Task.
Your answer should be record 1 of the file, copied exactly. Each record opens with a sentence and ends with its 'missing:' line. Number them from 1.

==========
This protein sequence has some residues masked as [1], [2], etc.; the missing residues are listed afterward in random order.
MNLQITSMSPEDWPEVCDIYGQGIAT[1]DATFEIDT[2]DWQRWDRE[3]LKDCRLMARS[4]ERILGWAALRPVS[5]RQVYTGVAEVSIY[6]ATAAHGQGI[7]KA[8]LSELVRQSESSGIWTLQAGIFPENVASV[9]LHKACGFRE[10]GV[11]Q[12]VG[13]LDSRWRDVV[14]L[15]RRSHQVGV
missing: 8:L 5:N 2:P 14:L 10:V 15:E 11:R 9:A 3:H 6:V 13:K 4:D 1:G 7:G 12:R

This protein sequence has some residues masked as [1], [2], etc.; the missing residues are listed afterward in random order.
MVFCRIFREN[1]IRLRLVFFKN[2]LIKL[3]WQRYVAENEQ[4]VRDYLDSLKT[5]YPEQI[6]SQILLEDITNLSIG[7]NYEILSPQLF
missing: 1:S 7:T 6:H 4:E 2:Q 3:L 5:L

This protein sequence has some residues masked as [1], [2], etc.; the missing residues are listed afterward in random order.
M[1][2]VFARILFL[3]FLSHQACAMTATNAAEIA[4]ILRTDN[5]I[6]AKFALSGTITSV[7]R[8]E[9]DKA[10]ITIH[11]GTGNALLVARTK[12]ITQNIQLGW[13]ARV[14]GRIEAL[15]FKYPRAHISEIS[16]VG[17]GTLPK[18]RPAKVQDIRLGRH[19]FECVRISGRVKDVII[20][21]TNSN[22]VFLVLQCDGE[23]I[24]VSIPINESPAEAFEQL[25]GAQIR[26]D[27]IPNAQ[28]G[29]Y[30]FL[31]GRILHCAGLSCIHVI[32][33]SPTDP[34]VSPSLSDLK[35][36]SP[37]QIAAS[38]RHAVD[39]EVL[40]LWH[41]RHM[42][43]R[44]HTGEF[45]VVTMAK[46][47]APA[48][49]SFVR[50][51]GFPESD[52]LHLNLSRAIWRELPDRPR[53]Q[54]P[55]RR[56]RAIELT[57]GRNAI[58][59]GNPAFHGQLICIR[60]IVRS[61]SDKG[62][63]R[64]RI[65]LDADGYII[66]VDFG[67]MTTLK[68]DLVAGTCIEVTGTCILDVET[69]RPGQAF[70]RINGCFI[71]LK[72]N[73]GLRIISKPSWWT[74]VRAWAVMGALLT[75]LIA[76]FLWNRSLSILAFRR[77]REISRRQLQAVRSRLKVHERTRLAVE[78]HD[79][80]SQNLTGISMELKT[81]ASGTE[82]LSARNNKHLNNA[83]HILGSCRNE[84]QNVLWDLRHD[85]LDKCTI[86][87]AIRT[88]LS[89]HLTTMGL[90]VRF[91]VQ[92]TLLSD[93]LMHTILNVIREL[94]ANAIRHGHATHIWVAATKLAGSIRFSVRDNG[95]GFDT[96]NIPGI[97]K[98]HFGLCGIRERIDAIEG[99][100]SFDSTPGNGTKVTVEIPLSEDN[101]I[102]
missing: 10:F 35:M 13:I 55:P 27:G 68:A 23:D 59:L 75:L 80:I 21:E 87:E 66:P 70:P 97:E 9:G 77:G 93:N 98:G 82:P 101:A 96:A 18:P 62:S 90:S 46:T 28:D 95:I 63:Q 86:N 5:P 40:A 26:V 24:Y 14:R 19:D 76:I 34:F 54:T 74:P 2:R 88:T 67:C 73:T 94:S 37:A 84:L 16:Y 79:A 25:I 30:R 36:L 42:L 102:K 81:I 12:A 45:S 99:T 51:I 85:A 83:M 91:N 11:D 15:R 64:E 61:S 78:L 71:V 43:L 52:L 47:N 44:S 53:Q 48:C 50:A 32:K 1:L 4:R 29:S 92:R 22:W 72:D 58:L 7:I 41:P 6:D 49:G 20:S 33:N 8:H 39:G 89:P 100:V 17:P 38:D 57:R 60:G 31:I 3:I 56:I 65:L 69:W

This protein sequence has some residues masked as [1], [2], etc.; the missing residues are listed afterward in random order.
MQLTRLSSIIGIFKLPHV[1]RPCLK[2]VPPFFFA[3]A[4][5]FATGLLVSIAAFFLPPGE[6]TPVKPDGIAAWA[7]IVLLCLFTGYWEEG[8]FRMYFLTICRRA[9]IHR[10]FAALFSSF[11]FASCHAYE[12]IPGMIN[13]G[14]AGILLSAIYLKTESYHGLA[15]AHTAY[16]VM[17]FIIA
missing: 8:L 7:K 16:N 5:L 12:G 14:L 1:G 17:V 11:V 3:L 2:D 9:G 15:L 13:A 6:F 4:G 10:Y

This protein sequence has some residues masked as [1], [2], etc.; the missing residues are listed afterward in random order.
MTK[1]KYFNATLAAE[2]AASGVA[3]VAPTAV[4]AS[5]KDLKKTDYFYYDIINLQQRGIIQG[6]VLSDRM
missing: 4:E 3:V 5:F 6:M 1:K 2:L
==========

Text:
This protein sequence has some residues masked as [1], [2], etc.; the missing residues are listed afterward in random order.
MNLQITSMSPEDWPEVCDIYGQGIAT[1]DATFEIDT[2]DWQRWDRE[3]LKDCRLMARS[4]ERILGWAALRPVS[5]RQVYTGVAEVSIY[6]ATAAHGQGI[7]KA[8]LSELVRQSESSGIWTLQAGIFPENVASV[9]LHKACGFRE[10]GV[11]Q[12]VG[13]LDSRWRDVV[14]L[15]RRSHQVGV
missing: 8:L 5:N 2:P 14:L 10:V 15:E 11:R 9:A 3:H 6:V 13:K 4:D 1:G 7:G 12:R